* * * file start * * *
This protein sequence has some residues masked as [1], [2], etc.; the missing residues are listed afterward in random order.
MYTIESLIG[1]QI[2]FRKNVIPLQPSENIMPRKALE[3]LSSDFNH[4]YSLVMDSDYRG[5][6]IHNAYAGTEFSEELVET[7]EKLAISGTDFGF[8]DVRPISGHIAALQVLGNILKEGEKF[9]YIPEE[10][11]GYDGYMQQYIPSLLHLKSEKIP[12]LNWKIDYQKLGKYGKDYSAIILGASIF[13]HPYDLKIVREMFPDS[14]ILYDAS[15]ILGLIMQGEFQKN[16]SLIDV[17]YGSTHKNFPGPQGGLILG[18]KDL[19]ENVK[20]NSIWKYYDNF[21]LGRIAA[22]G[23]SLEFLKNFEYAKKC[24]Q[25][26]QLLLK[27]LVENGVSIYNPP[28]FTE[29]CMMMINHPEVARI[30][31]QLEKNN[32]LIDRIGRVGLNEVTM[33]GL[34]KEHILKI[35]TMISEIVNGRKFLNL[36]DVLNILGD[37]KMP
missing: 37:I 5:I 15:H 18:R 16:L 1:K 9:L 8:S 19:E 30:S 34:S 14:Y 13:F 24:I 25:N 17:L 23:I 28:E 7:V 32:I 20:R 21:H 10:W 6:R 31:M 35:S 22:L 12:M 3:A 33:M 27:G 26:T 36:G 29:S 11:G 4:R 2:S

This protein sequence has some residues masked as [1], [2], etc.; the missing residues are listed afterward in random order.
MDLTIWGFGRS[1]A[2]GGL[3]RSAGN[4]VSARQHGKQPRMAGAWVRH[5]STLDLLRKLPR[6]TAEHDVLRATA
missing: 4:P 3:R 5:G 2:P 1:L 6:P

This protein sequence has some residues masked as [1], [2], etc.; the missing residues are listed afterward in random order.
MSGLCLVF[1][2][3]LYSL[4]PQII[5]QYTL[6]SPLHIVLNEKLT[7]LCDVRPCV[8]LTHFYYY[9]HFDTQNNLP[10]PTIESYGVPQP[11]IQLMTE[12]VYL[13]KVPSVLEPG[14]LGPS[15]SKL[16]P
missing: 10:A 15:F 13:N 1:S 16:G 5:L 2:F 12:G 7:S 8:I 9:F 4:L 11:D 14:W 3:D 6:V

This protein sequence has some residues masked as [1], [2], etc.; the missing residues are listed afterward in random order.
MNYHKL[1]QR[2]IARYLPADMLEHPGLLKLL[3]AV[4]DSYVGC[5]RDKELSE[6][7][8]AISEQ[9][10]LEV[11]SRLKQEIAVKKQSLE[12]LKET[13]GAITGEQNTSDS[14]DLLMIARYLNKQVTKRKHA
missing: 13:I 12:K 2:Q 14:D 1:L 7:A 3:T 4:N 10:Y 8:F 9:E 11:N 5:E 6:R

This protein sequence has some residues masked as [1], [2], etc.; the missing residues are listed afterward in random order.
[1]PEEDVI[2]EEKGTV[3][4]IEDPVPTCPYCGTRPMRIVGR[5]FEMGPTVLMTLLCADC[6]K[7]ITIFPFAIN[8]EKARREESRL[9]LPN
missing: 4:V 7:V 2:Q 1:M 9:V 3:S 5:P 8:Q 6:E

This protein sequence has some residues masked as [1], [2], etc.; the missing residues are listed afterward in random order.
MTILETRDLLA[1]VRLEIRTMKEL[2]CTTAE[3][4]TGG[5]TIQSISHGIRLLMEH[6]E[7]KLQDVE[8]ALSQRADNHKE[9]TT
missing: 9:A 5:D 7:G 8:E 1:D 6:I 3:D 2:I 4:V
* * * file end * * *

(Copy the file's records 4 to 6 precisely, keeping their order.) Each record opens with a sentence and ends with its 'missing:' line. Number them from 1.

This protein sequence has some residues masked as [1], [2], etc.; the missing residues are listed afterward in random order.
MNYHKL[1]QR[2]IARYLPADMLEHPGLLKLL[3]AV[4]DSYVGC[5]RDKELSE[6][7][8]AISEQ[9][10]LEV[11]SRLKQEIAVKKQSLE[12]LKET[13]GAITGEQNTSDS[14]DLLMIARYLNKQVTKRKHA
missing: 13:I 12:K 2:Q 14:D 1:L 7:A 3:T 4:N 10:Y 8:F 9:E 11:N 5:E 6:R

This protein sequence has some residues masked as [1], [2], etc.; the missing residues are listed afterward in random order.
[1]PEEDVI[2]EEKGTV[3][4]IEDPVPTCPYCGTRPMRIVGR[5]FEMGPTVLMTLLCADC[6]K[7]ITIFPFAIN[8]EKARREESRL[9]LPN
missing: 4:V 7:V 2:Q 1:M 9:V 3:S 5:P 8:Q 6:E

This protein sequence has some residues masked as [1], [2], etc.; the missing residues are listed afterward in random order.
MTILETRDLLA[1]VRLEIRTMKEL[2]CTTAE[3][4]TGG[5]TIQSISHGIRLLMEH[6]E[7]KLQDVE[8]ALSQRADNHKE[9]TT
missing: 9:A 5:D 7:G 8:E 1:D 6:I 3:D 2:I 4:V